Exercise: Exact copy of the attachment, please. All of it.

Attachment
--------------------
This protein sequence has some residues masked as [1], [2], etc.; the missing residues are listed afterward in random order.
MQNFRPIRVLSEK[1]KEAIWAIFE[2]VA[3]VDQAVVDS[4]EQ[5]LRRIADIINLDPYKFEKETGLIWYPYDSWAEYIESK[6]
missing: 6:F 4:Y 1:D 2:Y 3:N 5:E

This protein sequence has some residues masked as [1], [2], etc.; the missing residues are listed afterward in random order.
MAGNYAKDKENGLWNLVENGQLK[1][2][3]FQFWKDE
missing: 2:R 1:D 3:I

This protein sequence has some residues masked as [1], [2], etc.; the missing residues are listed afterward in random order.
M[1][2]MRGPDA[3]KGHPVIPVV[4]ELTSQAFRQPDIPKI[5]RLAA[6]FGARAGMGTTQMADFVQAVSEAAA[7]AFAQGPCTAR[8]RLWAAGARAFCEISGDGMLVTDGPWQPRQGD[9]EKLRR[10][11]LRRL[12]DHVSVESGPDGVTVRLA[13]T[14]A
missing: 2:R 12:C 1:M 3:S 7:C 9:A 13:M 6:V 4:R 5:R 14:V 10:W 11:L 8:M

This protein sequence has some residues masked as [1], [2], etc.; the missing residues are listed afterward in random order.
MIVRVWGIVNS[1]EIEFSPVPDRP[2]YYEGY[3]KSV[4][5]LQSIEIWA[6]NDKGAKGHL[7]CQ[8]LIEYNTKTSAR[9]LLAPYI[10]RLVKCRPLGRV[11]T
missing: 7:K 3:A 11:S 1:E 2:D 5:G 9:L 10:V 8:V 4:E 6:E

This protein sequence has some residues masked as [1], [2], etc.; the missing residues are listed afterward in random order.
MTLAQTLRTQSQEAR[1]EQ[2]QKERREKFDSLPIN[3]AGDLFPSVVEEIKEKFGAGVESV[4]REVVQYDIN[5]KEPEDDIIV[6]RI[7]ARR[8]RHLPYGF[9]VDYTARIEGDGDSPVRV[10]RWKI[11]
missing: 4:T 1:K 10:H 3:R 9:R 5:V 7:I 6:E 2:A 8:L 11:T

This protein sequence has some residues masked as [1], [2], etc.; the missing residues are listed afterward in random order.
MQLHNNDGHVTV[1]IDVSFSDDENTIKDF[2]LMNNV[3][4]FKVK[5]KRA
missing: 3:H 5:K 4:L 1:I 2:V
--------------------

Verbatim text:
This protein sequence has some residues masked as [1], [2], etc.; the missing residues are listed afterward in random order.
MQNFRPIRVLSEK[1]KEAIWAIFE[2]VA[3]VDQAVVDS[4]EQ[5]LRRIADIINLDPYKFEKETGLIWYPYDSWAEYIESK[6]
missing: 6:F 4:Y 1:D 2:Y 3:N 5:E

This protein sequence has some residues masked as [1], [2], etc.; the missing residues are listed afterward in random order.
MAGNYAKDKENGLWNLVENGQLK[1][2][3]FQFWKDE
missing: 2:R 1:D 3:I

This protein sequence has some residues masked as [1], [2], etc.; the missing residues are listed afterward in random order.
M[1][2]MRGPDA[3]KGHPVIPVV[4]ELTSQAFRQPDIPKI[5]RLAA[6]FGARAGMGTTQMADFVQAVSEAAA[7]AFAQGPCTAR[8]RLWAAGARAFCEISGDGMLVTDGPWQPRQGD[9]EKLRR[10][11]LRRL[12]DHVSVESGPDGVTVRLA[13]T[14]A
missing: 2:R 12:C 1:M 3:S 7:C 9:A 13:M 6:V 4:R 5:R 14:V 10:W 11:L 8:M

This protein sequence has some residues masked as [1], [2], etc.; the missing residues are listed afterward in random order.
MIVRVWGIVNS[1]EIEFSPVPDRP[2]YYEGY[3]KSV[4][5]LQSIEIWA[6]NDKGAKGHL[7]CQ[8]LIEYNTKTSAR[9]LLAPYI[10]RLVKCRPLGRV[11]T
missing: 7:K 3:A 11:S 1:E 2:D 5:G 9:L 10:V 8:V 4:E 6:E

This protein sequence has some residues masked as [1], [2], etc.; the missing residues are listed afterward in random order.
MTLAQTLRTQSQEAR[1]EQ[2]QKERREKFDSLPIN[3]AGDLFPSVVEEIKEKFGAGVESV[4]REVVQYDIN[5]KEPEDDIIV[6]RI[7]ARR[8]RHLPYGF[9]VDYTARIEGDGDSPVRV[10]RWKI[11]
missing: 4:T 1:K 10:H 3:R 9:R 5:V 7:I 6:E 2:A 8:L 11:T

This protein sequence has some residues masked as [1], [2], etc.; the missing residues are listed afterward in random order.
MQLHNNDGHVTV[1]IDVSFSDDENTIKDF[2]LMNNV[3][4]FKVK[5]KRA
missing: 3:H 5:K 4:L 1:I 2:V